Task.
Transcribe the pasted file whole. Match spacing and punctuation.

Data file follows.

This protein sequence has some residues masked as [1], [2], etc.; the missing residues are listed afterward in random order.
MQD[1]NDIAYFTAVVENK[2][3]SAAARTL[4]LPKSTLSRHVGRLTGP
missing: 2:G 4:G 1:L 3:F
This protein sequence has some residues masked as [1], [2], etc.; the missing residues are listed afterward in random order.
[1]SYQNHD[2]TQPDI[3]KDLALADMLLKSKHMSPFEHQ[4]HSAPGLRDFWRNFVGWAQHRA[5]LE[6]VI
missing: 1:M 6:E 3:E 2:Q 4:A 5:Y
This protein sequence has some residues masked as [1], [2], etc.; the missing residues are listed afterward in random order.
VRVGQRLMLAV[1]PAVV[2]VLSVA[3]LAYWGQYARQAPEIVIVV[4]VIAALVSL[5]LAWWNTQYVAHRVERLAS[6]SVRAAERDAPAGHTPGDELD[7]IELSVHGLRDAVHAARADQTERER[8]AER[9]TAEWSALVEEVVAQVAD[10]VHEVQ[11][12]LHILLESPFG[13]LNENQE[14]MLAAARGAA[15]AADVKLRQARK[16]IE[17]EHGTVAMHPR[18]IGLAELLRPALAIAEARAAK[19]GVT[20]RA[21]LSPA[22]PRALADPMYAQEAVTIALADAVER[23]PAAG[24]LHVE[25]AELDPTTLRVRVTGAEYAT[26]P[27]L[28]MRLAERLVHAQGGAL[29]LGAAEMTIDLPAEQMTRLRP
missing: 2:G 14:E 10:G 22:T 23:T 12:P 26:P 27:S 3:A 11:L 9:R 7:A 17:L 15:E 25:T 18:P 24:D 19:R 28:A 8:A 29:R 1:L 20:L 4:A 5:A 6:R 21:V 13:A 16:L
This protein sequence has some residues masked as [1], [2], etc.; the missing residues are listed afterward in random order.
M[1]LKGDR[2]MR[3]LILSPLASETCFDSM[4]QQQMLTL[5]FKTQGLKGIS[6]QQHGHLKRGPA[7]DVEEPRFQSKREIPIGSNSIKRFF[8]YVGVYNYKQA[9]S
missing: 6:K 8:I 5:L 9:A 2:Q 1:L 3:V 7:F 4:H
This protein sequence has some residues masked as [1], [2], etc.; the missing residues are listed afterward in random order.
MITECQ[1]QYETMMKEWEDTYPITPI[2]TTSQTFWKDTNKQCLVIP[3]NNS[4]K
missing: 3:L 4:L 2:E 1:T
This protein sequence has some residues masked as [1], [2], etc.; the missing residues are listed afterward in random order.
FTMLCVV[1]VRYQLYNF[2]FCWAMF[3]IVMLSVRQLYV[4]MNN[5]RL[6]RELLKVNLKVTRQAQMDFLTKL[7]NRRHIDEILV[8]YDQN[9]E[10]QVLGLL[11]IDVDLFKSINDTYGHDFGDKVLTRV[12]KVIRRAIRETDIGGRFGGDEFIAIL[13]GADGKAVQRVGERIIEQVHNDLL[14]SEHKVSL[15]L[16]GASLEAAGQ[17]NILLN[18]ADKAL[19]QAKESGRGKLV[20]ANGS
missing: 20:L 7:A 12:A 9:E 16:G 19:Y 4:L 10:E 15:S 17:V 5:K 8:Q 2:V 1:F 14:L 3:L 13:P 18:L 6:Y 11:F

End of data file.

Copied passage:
This protein sequence has some residues masked as [1], [2], etc.; the missing residues are listed afterward in random order.
MQD[1]NDIAYFTAVVENK[2][3]SAAARTL[4]LPKSTLSRHVGRLTGP
missing: 2:G 4:G 1:L 3:F
This protein sequence has some residues masked as [1], [2], etc.; the missing residues are listed afterward in random order.
[1]SYQNHD[2]TQPDI[3]KDLALADMLLKSKHMSPFEHQ[4]HSAPGLRDFWRNFVGWAQHRA[5]LE[6]VI
missing: 1:M 6:E 3:E 2:Q 4:A 5:Y
This protein sequence has some residues masked as [1], [2], etc.; the missing residues are listed afterward in random order.
VRVGQRLMLAV[1]PAVV[2]VLSVA[3]LAYWGQYARQAPEIVIVV[4]VIAALVSL[5]LAWWNTQYVAHRVERLAS[6]SVRAAERDAPAGHTPGDELD[7]IELSVHGLRDAVHAARADQTERER[8]AER[9]TAEWSALVEEVVAQVAD[10]VHEVQ[11][12]LHILLESPFG[13]LNENQE[14]MLAAARGAA[15]AADVKLRQARK[16]IE[17]EHGTVAMHPR[18]IGLAELLRPALAIAEARAAK[19]GVT[20]RA[21]LSPA[22]PRALADPMYAQEAVTIALADAVER[23]PAAG[24]LHVE[25]AELDPTTLRVRVTGAEYAT[26]P[27]L[28]MRLAERLVHAQGGAL[29]LGAAEMTIDLPAEQMTRLRP
missing: 2:G 14:E 10:G 22:T 23:T 12:P 26:P 27:S 3:A 11:L 9:R 7:A 17:L 15:E 25:T 18:P 24:D 19:R 28:A 8:A 29:R 1:L 20:L 4:A 5:A 6:R 21:V 13:A 16:L
This protein sequence has some residues masked as [1], [2], etc.; the missing residues are listed afterward in random order.
M[1]LKGDR[2]MR[3]LILSPLASETCFDSM[4]QQQMLTL[5]FKTQGLKGIS[6]QQHGHLKRGPA[7]DVEEPRFQSKREIPIGSNSIKRFF[8]YVGVYNYKQA[9]S
missing: 6:K 8:I 5:L 9:A 2:Q 1:L 3:V 7:F 4:H
This protein sequence has some residues masked as [1], [2], etc.; the missing residues are listed afterward in random order.
MITECQ[1]QYETMMKEWEDTYPITPI[2]TTSQTFWKDTNKQCLVIP[3]NNS[4]K
missing: 3:L 4:L 2:E 1:T
This protein sequence has some residues masked as [1], [2], etc.; the missing residues are listed afterward in random order.
FTMLCVV[1]VRYQLYNF[2]FCWAMF[3]IVMLSVRQLYV[4]MNN[5]RL[6]RELLKVNLKVTRQAQMDFLTKL[7]NRRHIDEILV[8]YDQN[9]E[10]QVLGLL[11]IDVDLFKSINDTYGHDFGDKVLTRV[12]KVIRRAIRETDIGGRFGGDEFIAIL[13]GADGKAVQRVGERIIEQVHNDLL[14]SEHKVSL[15]L[16]GASLEAAGQ[17]NILLN[18]ADKAL[19]QAKESGRGKLV[20]ANGS
missing: 20:L 7:A 12:A 9:E 16:G 19:Y 4:L 10:E 15:S 17:V 5:K 8:Q 2:V 1:F 14:L 3:L 13:P 18:L 6:Y 11:F